Not the Footprint
Fear is the alchemist of temperament. It has the power, says Fenimore’s Deerslayer, to make the wise silly and the strong weak. The transformational properties of fear, whatever power they may have, are nonmaterial and cannot be measured. They emerge, ghostly, from a reactionary confusion in the mind triggered by incident independent of sentiment and insensible of passion. When Robinson Crusoe, for instance, finds another man’s footprint in the sand of a beach he believes himself to be the sole occupant of the fear he experiences is not the footprint. The fear is his reaction to the footprint. “Fear of danger is ten thousand times more terrifying than danger itself, when apparent to the eyes,” Crusoe reflects later. “And we find the burden of anxiety greater, by much, than the evil which we are anxious about.”
In today’s chapter Tolstoy provides us with contrasting approaches to a dangerous situation. That situation, of course, is Dolokhov and Petya’s penetration into enemy camp. No doubt that action poses danger to the infiltrators. Dolokhov, however, checks his fear while Petya indulges it.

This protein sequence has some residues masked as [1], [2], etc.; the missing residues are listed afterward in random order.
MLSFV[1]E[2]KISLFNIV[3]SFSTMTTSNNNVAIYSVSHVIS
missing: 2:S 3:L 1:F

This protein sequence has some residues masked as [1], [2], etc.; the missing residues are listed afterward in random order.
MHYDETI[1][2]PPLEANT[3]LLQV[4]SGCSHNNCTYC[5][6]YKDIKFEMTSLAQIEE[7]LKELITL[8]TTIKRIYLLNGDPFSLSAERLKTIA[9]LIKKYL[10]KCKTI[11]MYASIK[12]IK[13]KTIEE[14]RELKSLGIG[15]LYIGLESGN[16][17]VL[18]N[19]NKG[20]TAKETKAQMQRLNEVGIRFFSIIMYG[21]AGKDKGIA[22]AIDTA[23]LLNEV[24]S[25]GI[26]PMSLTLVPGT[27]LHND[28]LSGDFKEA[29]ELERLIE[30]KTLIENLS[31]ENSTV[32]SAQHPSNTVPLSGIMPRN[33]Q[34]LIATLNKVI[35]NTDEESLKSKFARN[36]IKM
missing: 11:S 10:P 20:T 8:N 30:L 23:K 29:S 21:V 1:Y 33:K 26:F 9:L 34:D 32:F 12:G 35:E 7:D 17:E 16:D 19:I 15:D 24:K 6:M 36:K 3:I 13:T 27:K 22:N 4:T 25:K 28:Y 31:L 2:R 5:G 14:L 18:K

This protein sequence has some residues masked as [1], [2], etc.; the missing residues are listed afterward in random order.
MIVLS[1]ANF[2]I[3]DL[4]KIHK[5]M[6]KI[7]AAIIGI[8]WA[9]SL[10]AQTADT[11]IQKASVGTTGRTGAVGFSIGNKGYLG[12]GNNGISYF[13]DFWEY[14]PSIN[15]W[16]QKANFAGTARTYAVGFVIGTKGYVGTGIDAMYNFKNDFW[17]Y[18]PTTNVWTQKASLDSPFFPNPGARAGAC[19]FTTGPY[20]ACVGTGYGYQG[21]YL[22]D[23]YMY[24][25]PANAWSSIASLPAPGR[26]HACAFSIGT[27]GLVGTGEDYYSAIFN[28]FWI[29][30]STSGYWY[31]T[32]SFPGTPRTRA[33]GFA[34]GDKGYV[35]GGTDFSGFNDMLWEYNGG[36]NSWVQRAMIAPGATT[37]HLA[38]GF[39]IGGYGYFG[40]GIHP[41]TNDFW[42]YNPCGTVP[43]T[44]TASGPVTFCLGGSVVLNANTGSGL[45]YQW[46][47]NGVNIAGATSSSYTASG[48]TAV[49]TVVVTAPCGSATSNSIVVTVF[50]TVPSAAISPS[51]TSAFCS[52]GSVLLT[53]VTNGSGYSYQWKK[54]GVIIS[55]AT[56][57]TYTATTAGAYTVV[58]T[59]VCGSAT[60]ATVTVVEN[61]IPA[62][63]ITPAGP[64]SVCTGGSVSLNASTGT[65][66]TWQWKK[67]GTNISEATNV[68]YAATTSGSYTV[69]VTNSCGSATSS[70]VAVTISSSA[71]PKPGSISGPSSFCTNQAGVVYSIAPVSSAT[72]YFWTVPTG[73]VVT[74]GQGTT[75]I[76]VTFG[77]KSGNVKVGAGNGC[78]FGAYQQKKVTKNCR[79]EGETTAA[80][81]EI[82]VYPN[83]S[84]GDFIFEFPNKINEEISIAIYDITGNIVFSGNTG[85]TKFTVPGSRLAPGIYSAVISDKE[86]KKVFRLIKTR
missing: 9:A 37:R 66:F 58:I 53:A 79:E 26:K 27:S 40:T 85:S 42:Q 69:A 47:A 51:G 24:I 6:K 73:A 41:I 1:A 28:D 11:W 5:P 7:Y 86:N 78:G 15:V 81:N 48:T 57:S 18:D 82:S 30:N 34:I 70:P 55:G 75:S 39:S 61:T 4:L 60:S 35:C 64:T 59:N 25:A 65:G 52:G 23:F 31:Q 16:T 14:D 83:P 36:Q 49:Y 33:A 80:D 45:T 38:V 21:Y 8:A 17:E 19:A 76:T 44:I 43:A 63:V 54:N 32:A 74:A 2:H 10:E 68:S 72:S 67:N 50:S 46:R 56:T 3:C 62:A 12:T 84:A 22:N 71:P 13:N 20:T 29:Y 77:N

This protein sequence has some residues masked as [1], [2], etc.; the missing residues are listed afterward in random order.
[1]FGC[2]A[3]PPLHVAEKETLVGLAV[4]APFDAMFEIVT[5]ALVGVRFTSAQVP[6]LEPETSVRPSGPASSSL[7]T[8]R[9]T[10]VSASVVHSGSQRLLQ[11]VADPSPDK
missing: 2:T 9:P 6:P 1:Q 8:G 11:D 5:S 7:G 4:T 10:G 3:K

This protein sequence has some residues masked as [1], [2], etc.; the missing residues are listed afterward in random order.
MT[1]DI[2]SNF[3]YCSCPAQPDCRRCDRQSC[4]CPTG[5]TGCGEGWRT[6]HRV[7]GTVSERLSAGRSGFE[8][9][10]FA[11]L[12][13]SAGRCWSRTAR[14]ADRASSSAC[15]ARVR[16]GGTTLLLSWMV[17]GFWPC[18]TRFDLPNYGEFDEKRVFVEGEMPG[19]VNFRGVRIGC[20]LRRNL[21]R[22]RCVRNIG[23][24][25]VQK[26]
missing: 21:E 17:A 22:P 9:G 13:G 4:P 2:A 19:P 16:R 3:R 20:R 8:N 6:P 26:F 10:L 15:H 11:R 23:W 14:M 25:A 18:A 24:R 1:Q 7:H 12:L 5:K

Dolokhov is cool. He moves into the French camp like he owns it. He doesn’t even blink when complications arise. He wills himself to the soldier’s campfire and takes a seat with total conviction. Once there he gets the information he needs and then he takes his leave just as easy as he came.
Petya, on the other hand, is completely terrified. He advertises his terror from the start when he assures Dolokhov that he’s equipped with a pistol should things go south. Dolokhov probably doesn’t even consider that things could go south. And while Dolokhov is busy ushering them safely through the French camp Petya is too petrified to even talk. Finally, once the danger has passed and the two are safely trotting back to their own camp, Petya’s wild emotions, ecstatic of escape, erupt in ungoverned hugs and kisses for his new hero Dolokhov.
A Year of War and Peace would rarely advocate looking to a character like Dolokhov for inspiration on how to live the good life but today, in this specific instance, it might be good to do so. His ability to separate his feelings about a dangerous event from the dangerous event itself, and therefore not get carried away by them, is an admirable trait we should all try to develop.
Passion does not consist in being moved by the impressions that are presented to the mind, but in surrendering to these.
Seneca, On Anger II